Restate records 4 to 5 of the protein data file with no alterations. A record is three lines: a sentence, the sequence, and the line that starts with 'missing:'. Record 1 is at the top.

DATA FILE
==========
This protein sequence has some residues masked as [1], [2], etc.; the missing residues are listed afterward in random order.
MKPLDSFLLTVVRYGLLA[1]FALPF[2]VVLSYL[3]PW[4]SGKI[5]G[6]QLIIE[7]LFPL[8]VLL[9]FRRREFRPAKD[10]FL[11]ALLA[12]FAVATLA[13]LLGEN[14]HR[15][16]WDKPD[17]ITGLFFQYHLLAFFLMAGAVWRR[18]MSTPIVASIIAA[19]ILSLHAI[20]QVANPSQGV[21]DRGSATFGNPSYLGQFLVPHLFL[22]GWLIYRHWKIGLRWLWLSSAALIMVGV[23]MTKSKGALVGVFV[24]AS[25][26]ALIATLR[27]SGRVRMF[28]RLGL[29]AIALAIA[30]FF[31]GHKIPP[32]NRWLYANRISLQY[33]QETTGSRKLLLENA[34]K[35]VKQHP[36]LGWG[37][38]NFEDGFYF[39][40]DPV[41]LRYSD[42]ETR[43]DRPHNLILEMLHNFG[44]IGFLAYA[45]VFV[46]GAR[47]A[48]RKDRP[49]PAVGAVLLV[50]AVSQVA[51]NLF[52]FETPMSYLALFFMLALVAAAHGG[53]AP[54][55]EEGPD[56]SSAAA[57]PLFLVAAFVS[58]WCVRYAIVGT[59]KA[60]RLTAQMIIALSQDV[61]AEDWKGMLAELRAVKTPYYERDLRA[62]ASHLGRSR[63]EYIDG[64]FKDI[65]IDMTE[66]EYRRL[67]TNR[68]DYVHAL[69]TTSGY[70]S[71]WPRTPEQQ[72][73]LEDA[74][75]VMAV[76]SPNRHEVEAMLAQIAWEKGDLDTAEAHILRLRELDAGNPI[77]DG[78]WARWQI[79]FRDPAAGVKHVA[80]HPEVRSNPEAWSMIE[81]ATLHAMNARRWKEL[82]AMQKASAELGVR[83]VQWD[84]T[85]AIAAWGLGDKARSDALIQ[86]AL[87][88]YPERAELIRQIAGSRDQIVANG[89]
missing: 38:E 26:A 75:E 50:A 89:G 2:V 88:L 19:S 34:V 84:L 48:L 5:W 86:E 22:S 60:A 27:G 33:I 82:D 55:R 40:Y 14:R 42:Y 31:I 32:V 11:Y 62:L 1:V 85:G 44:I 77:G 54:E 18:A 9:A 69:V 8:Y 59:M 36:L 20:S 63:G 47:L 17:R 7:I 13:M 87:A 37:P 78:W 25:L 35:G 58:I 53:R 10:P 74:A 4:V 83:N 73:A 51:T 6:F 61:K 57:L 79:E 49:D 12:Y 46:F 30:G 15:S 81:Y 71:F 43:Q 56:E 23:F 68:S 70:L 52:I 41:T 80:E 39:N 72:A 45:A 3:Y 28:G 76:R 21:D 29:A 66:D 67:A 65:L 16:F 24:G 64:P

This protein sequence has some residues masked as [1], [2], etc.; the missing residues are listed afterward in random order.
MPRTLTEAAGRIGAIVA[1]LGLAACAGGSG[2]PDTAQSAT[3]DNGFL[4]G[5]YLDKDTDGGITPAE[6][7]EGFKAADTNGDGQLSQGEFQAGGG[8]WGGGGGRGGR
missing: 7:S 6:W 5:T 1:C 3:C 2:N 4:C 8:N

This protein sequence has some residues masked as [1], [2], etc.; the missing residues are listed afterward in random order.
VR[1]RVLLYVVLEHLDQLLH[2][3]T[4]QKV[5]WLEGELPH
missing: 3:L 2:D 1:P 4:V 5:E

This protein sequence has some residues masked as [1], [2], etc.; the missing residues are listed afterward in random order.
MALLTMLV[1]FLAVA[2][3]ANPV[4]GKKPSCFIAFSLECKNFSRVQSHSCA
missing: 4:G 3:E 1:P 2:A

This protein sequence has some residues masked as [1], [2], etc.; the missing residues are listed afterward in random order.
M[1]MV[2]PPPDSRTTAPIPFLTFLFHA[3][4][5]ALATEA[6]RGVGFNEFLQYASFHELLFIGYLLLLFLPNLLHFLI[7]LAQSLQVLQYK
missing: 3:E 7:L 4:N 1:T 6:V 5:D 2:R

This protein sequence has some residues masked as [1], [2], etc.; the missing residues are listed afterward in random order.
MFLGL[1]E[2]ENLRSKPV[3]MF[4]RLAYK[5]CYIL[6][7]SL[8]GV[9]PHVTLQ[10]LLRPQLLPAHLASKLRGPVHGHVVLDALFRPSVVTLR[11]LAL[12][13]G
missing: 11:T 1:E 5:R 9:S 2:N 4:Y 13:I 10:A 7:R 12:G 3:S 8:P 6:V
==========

This protein sequence has some residues masked as [1], [2], etc.; the missing residues are listed afterward in random order.
MALLTMLV[1]FLAVA[2][3]ANPV[4]GKKPSCFIAFSLECKNFSRVQSHSCA
missing: 4:G 3:E 1:P 2:A

This protein sequence has some residues masked as [1], [2], etc.; the missing residues are listed afterward in random order.
M[1]MV[2]PPPDSRTTAPIPFLTFLFHA[3][4][5]ALATEA[6]RGVGFNEFLQYASFHELLFIGYLLLLFLPNLLHFLI[7]LAQSLQVLQYK
missing: 3:E 7:L 4:N 1:T 6:V 5:D 2:R